"Khalil was more than just a road manager to us," Stockman told Knight-Ridder. "He was a mother figure, father figure, technician, mechanic, scout. He was everything to us. He was like our dad. He did so much, we didn't have to think. All we did was sing, and dance. Which is one of the reasons why we think that he was taken away from us. It was like the Lord's way of saying that we had to learn a lot of things on our own. We wish he was still here, but we realize why--or we think we know why--he was taken away. Because Khalil's death changed us as people. We had to be more responsible for our actions. And we're better people now. We're a lot wiser, and a lot smarter, and a lot more aware of our surroundings."
Teenagers when they began their swift rise to fame, the members of Boyz II Men have indeed grown older and wiser after their years at the top of the music charts. "People have some misconceptions about this business," Stockman told Knight-Ridder. "It is a business. It's hard work. And when you get some success, people want more of your time." That time is worth money, however. With the Motown Records contract, product endorsements, a possible clothing line, and major concert appearances, each one of the Boyz II Men quartet can realistically expect to earn several million dollars per year. Stockman told Vibe that, with a second album in the Billboard Top Ten and a tour in preparation, Boyz II Men are only beginning to realize their ambitions. "We have a long way to go as far as achieving the kind of success we want," he said. "You know, like the Beatles-- that kind of longevity. That's what we're trying to establish."
In the midst of a surge in popularity of the hard sounds of some alternative rock music songs and of gangsta rap, Boyz II Men have indeed established their longevity with time-tested mainstream pop offerings. Songs like "I'll Make Love to You" from their second LP, II, ensured that the group would hold a place in pop music's memory. Along with Whitney Houston's "I Will Always Love You," it became the longest-running Number One single of all time.
Fast friends who have maintained their ties to the Philadelphia area, the four Boyz II Men members describe themselves as clean-living Christians who pray together, respect women, and attribute their success to their parents and their high school. Nate Morris told the Philadelphia Daily News that he and the other group members are too busy even to revel in their success. Winners of multiple Grammy awards, Image awards from the National Association for the Advancement of Colored People (NAACP), and American Music awards, they are simply working hard, almost numb to the impact they've made on pop music. "When it hits us, trust me, it will hit us," Morris said. "It probably will come at a weird time. You'll be sitting around, eating a sandwich in your home or something, and you'll look on your mantlepiece and see a Grammy up there and say, 'Wow!' You actually get the time to sit down and think for a while."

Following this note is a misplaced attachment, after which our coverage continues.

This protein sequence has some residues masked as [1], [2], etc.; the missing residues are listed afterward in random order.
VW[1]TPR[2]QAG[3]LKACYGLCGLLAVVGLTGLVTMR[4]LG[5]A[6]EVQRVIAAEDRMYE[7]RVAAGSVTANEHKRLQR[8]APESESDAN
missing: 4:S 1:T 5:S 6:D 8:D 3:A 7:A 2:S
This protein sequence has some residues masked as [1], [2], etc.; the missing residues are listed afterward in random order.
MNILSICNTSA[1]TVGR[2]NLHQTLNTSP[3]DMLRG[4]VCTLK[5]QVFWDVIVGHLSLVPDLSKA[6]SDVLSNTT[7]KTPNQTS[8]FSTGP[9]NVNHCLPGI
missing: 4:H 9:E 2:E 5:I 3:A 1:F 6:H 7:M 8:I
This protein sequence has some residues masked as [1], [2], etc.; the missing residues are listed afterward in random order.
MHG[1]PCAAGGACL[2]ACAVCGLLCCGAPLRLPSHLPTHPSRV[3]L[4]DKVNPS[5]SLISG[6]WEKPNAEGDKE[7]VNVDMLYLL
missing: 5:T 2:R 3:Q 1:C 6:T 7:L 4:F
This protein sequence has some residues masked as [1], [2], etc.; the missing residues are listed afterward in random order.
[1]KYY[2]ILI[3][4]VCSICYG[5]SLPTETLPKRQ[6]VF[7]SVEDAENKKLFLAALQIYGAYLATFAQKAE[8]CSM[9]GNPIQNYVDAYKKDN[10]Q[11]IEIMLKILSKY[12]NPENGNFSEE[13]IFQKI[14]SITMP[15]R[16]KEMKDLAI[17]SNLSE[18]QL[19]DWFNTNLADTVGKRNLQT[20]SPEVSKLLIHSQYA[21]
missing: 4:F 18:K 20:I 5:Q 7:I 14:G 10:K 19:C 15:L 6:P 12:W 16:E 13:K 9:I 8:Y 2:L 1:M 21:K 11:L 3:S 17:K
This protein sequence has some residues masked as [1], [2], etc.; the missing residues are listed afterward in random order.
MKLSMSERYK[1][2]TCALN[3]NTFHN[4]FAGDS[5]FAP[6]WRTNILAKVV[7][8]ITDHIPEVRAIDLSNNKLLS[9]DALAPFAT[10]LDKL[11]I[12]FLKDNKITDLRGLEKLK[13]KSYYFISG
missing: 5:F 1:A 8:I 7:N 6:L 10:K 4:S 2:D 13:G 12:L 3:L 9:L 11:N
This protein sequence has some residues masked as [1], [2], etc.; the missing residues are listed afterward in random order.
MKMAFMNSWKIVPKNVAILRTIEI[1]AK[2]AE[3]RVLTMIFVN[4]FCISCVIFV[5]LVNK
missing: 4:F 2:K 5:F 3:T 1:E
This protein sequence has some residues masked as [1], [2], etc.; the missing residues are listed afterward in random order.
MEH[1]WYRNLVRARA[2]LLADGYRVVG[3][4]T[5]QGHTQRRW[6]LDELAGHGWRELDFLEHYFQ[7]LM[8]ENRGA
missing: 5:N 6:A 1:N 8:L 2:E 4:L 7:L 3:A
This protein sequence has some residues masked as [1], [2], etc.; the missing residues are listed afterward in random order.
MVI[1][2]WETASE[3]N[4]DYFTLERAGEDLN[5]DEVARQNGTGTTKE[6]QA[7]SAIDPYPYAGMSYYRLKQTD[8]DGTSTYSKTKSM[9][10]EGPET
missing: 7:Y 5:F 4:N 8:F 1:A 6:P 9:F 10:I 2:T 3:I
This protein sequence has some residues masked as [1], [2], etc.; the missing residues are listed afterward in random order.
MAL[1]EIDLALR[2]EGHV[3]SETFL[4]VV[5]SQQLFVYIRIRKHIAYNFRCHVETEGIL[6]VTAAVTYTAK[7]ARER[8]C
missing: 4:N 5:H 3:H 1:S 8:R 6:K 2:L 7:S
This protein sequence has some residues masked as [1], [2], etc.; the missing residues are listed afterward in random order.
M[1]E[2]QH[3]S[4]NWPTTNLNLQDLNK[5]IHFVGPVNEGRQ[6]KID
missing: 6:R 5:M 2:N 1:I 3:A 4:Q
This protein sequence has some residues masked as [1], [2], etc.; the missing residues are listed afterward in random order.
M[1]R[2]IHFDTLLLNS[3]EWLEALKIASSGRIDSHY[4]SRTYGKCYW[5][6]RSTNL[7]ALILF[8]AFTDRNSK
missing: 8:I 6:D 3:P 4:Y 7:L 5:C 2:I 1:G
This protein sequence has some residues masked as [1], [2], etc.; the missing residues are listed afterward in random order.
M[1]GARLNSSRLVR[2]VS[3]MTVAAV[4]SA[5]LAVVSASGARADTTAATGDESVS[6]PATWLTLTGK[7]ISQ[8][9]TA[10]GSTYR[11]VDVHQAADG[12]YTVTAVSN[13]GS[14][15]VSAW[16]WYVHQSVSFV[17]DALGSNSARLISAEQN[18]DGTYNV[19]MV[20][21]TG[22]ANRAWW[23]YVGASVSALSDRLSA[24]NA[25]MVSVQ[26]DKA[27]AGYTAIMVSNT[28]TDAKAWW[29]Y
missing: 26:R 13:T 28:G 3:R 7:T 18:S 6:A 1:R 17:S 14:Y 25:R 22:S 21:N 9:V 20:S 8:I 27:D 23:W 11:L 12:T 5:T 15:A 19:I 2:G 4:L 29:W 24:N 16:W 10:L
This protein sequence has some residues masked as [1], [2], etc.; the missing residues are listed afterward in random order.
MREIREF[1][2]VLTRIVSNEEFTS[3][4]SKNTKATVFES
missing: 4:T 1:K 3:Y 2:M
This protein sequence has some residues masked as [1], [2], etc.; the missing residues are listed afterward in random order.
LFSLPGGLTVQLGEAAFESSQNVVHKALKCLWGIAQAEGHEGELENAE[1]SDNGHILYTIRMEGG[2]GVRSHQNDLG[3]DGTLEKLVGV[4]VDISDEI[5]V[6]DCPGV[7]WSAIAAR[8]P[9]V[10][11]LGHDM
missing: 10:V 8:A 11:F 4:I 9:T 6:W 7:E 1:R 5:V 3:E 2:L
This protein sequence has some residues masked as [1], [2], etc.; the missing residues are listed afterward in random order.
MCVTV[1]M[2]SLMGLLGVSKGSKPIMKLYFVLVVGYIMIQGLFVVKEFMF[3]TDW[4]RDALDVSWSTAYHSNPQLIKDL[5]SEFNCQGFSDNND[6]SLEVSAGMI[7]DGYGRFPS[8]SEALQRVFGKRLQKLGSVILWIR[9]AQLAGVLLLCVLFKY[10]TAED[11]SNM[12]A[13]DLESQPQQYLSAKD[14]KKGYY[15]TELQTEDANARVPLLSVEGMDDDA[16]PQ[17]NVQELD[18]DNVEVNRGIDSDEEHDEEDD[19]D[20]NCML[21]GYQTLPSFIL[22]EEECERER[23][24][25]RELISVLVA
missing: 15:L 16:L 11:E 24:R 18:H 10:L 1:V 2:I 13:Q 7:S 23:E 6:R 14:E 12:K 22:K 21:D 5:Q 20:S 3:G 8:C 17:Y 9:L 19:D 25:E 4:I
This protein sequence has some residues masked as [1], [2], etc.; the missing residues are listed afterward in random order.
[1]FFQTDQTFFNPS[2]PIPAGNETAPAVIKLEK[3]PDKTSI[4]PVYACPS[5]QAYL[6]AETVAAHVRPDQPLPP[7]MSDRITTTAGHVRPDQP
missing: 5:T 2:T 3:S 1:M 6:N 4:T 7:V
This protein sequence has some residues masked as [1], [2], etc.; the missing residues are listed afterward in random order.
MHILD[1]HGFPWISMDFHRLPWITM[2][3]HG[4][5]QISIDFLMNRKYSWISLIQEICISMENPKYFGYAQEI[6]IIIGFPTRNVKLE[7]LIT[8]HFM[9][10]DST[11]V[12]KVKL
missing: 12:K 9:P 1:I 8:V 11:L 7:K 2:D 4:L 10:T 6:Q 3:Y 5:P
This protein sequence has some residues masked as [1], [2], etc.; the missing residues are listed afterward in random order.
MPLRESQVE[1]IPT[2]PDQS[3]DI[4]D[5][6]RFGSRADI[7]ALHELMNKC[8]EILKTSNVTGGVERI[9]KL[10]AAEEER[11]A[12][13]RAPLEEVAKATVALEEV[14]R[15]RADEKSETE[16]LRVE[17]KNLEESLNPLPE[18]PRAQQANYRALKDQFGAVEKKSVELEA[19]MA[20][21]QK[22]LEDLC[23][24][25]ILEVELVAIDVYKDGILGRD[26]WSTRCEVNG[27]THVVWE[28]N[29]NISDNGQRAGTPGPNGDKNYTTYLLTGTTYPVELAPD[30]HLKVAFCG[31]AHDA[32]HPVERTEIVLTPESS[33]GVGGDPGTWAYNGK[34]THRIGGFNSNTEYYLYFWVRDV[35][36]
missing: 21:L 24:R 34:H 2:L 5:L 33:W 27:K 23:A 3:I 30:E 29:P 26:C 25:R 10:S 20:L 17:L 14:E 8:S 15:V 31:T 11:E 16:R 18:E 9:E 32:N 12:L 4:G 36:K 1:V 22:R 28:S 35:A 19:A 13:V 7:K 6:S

Stockman told the Philadelphia Daily News: "Everything is like a blur. We don't really have enough time to appreciate the fruits of our labor. But we don't want to slouch because the moment you relax, there's another group coming right behind you who is just as good. We have to keep on our toes. There's always room for improvement. That's why we're always singing."
by Anne Janette Johnson
Boyz II Men's Career
Group formed by Nate Morris in 1985 in Philadelphia; signed with Motown Records, 1989, and released first album, Cooleyhighharmony, 1991; made numerous live concert appearances in the U.S., including a tour with Hammer (formerly M.C. Hammer), 1992.
Boyz II Men's Awards
Grammy awards for best R&B vocal performance by a group, 1992, 1993, and 1994; American Music awards for best new artist and best R&B vocal performance by a group, 1992; Soul Train award for best new artist, 1992; Image Award for best new artist, National Association for the Advancement of Colored People (NAACP), 1992.
- Selective Works
- Cooleyhighharmony, Motown, 1991.
- Christmas Interpretations, Motown, 1993.
- II, Motown, 1994.
February 3, 2004: Boyz II Men's album, Legacy: The Greatest Hits Collection, was released. Source: Billboard.com, www.billboard.com/bb/releases/week_1/index.jsp, February 5, 2005.
- Akron Beacon Journal, January 31, 1992.
- Charlotte Observer, October 21, 1991.
- Entertainment Weekly, August 20, 1993; September 16, 1994.
- Knight-Ridder wire reports, January 6, 1992; August 29, 1994.
- Philadelphia Daily News, February 26, 1992; April 1, 1992; August 26, 1994; September 13, 1994.
- Philadelphia Inquirer, September 6, 1992.
- Pulse!, December 1993.
- Rolling Stone, March 5, 1992; July 9-23, 1992.
- Spin, July 1992.
- Time, September 5, 1994.
- Vibe, November 1993; October 1994; March 1995.
- Additional information for this profile was provided by Motown Records publicity materials, 1995.